Ur concept that dealth penalty shall not be applied which i cant agree with. These culprits shall be punished with totures and dealth sentences. I refer to the dealth penalty issued to Afsal guru (though there r so many). A fair trial was refused and hence, the supreme court itself said “Despite there exists no adequate proof against the accused, this court sentences and reconfirms the dealth penalty to Afsal only to satisfy the conscience of all Indians. (I left the balance part for you to complete)

  3. January 9, 2011 1:41 PM

    I, both as a muslim and civil rights’ activist agrre with Shivam or anyone who believes in the above.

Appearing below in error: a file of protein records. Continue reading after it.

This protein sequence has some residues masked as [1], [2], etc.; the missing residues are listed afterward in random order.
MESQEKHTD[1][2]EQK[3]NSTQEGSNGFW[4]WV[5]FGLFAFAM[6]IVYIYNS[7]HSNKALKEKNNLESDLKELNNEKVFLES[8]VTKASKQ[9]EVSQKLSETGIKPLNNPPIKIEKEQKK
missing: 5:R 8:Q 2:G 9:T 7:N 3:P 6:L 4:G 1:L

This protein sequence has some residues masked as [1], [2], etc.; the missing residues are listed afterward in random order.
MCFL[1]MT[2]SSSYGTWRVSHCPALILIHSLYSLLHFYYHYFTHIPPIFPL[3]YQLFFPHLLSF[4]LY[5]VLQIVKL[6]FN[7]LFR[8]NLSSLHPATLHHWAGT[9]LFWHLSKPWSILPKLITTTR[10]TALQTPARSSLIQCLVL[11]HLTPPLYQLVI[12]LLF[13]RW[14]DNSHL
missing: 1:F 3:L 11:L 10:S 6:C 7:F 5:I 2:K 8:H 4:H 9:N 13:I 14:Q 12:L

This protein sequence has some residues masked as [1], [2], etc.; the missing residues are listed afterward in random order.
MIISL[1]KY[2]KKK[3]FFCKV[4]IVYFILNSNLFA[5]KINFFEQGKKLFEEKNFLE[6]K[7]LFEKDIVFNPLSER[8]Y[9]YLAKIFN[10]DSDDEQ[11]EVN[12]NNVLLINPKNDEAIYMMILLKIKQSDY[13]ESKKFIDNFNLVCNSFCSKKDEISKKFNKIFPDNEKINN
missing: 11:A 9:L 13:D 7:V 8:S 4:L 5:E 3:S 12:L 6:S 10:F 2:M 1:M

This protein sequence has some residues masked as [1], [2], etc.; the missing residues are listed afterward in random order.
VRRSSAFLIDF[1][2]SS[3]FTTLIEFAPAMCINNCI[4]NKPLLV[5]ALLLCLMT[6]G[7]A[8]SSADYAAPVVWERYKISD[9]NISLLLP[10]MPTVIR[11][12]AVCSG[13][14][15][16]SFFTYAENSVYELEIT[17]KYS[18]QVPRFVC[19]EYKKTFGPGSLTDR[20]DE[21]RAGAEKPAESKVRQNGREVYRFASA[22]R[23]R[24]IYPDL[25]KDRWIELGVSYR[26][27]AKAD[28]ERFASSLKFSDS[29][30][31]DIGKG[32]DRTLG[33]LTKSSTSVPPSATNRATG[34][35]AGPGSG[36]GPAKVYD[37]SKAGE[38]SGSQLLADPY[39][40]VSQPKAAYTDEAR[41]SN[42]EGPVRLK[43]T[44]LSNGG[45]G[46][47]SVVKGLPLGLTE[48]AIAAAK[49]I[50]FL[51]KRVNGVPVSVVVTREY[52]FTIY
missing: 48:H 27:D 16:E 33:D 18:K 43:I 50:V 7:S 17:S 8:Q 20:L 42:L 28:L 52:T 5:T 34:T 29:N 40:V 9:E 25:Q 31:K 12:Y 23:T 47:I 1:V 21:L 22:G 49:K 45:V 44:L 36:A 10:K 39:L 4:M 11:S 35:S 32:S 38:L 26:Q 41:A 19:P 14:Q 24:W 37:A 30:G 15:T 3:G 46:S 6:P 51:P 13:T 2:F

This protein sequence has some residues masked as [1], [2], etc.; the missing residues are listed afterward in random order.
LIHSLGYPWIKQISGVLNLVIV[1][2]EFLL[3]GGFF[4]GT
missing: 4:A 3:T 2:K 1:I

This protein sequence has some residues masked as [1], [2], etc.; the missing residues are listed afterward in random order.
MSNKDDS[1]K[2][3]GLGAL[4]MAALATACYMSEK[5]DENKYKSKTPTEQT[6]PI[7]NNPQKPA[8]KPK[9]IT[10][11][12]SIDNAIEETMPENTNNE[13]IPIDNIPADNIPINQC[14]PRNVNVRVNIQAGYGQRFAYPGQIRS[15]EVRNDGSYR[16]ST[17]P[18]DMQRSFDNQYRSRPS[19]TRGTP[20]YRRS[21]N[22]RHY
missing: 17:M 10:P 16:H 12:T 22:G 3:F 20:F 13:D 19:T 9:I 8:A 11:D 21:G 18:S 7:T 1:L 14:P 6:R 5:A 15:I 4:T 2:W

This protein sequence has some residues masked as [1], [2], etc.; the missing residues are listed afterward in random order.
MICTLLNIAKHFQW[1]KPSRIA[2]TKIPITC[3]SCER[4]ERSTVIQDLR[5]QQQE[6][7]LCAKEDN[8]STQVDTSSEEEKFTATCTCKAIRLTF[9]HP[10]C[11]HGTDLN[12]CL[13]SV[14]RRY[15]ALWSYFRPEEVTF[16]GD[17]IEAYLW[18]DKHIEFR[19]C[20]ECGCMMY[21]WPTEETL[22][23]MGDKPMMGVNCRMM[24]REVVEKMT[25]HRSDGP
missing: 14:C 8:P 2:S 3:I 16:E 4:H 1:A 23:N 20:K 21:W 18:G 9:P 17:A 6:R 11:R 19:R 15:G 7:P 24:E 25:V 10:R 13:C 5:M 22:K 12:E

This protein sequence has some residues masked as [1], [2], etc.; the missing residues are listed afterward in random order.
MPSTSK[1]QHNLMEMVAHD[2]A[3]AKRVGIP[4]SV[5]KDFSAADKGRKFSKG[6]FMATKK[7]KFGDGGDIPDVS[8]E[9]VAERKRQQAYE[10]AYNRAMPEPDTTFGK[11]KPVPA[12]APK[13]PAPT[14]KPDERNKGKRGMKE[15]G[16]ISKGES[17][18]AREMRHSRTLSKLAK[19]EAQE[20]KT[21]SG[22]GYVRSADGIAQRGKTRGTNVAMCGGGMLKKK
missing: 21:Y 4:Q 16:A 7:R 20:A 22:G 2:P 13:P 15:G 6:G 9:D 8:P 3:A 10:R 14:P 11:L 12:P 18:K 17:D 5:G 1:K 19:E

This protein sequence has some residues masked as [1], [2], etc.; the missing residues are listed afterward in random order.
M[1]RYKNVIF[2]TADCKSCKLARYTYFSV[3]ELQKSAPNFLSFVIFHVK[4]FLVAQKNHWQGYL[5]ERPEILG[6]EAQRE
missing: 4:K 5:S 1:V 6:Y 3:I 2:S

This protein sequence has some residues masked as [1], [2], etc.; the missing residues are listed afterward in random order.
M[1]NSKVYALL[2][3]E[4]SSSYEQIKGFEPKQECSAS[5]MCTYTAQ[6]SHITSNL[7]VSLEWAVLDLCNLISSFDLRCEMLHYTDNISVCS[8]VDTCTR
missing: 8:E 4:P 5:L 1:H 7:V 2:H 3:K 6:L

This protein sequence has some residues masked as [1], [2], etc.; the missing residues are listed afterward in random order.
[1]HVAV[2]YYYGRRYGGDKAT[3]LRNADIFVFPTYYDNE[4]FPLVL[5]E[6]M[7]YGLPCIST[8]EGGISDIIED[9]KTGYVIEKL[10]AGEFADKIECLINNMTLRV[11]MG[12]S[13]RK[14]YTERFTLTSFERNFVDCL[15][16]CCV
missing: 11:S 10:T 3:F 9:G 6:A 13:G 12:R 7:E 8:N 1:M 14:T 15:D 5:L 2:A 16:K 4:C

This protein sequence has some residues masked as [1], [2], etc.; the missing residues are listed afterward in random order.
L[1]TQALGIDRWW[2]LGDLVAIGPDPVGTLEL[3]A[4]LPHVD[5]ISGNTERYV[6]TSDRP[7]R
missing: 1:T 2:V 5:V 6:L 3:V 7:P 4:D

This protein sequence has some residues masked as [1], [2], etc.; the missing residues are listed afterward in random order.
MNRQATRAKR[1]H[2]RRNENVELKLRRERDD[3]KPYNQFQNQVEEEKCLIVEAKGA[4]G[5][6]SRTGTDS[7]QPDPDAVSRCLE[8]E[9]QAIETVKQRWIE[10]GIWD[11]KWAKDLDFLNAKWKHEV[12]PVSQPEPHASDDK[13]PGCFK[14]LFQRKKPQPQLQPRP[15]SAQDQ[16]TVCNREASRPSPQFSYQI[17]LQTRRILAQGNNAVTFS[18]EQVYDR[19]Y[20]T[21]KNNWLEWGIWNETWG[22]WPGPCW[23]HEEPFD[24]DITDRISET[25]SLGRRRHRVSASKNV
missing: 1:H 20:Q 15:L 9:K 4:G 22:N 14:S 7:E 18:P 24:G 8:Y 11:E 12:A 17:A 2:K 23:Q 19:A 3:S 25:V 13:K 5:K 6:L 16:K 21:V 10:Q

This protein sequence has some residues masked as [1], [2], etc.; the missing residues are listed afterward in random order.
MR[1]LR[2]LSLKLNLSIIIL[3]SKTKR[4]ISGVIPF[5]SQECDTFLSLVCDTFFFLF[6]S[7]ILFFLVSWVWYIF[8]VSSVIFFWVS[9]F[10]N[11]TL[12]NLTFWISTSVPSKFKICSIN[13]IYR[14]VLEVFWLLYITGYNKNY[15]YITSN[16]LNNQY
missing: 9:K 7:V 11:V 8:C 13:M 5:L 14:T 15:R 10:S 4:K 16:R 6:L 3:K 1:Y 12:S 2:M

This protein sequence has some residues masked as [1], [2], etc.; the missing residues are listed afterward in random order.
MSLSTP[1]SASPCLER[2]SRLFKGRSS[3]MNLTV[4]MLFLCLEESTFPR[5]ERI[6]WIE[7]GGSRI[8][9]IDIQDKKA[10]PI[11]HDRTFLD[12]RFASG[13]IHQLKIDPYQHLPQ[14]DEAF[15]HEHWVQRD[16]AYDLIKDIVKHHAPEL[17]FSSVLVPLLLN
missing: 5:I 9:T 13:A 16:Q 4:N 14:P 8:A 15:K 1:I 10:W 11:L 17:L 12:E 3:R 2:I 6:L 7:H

I endorse the following.

    “That all Hindutva terrorists currently are accused and deserve fair trial, should be convicted only on evidence, should not be subjected to narco-analytic confessions peagainst their will, and no one should ever be given death penalty, for anything.”

    And at the same time, I reiterate my demand to abolish the death penalty and ask the govt not to hang anyone one including Afzal Guru.



    • January 9, 2011 6:32 PM

      What happens to a fair trial for Afsal guru though he is liberated from death sentence?

  4. Ron permalink
    January 9, 2011 2:47 PM

    Mr.Shivam , thank you for this.

    Also i would like to add:
    “Fundamentalist/Extremist/Fascists” have HIJACKED religious discourse among the general public in all religions!
    Liberal hindus need to come forward and start a new discourse on hinduism.

  5. Clynt Keelan permalink
    January 15, 2011 10:21 AM


    I have very much enjoyed having a look around this website, and am really, really impressed by the wonderful documentary on the blasphemy laws in Pakistan.